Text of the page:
|The Meaning of Life
||[Oct. 3rd, 2005|11:55 pm]
My daughter returned from school tonight and informed us she needed a short essay from each of us for her sociology class, the subject being The Meaning of Life. So here's mine.
What is the Meaning of Life?
This is the question which has puzzled theologians and confounded philosophers since the dawning of human intelligence. Of course, one answer would be "a very funny film made in the 1980s starring most of the original cast of Monty Python's Flying Circus." But that would be an oversimplification. William Shakespeare had it right, I think, in Hamlet's soliloquy:
To be, or not to be: that is the question:
Whether 'tis nobler in the mind to suffer
The slings and arrows of outrageous fortune,
Or to take arms against a sea of troubles,
And by opposing end them? To die: to sleep;
No more; and by a sleep to say we end
The heart-ache and the thousand natural shocks
That flesh is heir to, 'tis a consummation
Devoutly to be wish'd. To die, to sleep;
To sleep: perchance to dream: ay, there's the rub;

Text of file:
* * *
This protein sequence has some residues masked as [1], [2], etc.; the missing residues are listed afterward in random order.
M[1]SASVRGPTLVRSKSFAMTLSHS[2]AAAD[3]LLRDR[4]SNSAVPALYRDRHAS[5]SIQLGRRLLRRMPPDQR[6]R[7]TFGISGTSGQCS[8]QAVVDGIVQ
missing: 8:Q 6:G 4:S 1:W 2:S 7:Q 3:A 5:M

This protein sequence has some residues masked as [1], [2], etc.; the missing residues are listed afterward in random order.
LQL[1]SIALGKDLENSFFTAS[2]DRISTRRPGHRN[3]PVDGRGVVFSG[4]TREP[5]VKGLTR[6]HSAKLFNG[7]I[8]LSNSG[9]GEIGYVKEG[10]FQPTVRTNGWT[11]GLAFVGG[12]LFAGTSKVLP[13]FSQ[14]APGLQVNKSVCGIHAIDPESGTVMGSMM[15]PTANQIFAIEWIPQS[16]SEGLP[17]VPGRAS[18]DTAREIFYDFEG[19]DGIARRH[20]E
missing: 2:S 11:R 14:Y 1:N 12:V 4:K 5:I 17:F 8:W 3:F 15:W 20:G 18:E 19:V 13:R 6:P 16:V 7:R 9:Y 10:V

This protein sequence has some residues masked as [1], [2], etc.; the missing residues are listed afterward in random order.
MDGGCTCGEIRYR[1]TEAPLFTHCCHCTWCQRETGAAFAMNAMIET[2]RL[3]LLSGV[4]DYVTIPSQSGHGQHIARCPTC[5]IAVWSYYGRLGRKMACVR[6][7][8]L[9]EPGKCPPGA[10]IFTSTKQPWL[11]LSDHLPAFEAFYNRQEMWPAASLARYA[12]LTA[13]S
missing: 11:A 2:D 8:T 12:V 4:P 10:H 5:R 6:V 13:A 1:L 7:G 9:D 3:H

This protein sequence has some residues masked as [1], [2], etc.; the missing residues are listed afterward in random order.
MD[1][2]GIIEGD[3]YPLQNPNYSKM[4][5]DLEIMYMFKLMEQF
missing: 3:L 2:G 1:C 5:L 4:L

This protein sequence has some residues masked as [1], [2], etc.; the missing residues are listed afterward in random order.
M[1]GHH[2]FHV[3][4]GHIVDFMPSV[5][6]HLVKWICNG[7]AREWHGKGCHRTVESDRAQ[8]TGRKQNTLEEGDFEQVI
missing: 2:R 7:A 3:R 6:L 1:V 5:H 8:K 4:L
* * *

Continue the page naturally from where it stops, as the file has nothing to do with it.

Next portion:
For in that sleep of death what dreams may come
When we have shuffled off this mortal coil,
Must give us pause: there's the respect
That makes calamity of so long life;
For who would bear the whips and scorns of time,
The oppressor's wrong, the proud man's contumely,
The pangs of despised love, the law's delay,
The insolence of office and the spurns
That patient merit of the unworthy takes,
When he himself might his quietus make
With a bare bodkin? who would fardels bear,
To grunt and sweat under a weary life,
But that the dread of something after death,
The undiscover'd country from whose bourn
No traveller returns, puzzles the will
And makes us rather bear those ills we have
Than fly to others that we know not of?
Thus conscience does make cowards of us all...
In short, Life is painful, nasty, distressing, uncomfortable, inconvenient, unpleasant, disordered, tedious and so on and so forth. The cumulative effects of aging upon the human body and mind alone are nothing short of obscene. What right do we as individuals and as a species have to expect otherwise?
Yet, just to be able to survive, to endure generation after generation, I think the human mind must therefore attempt to derive some sort of greater Purpose from such absurd circumstances. On one level, I would say possibly Humor and Religion, and on another Philosophy and Art strive to bring a sense of understanding, or at least of appreciation, to that which is beyond the understanding of the puny collective mind of homo sapiens. So, having a personal affinity for the writing of Douglas Adams, I will venture to say that the Answer to the Meaning of Life, the Universe and Everything is, naturally, 42.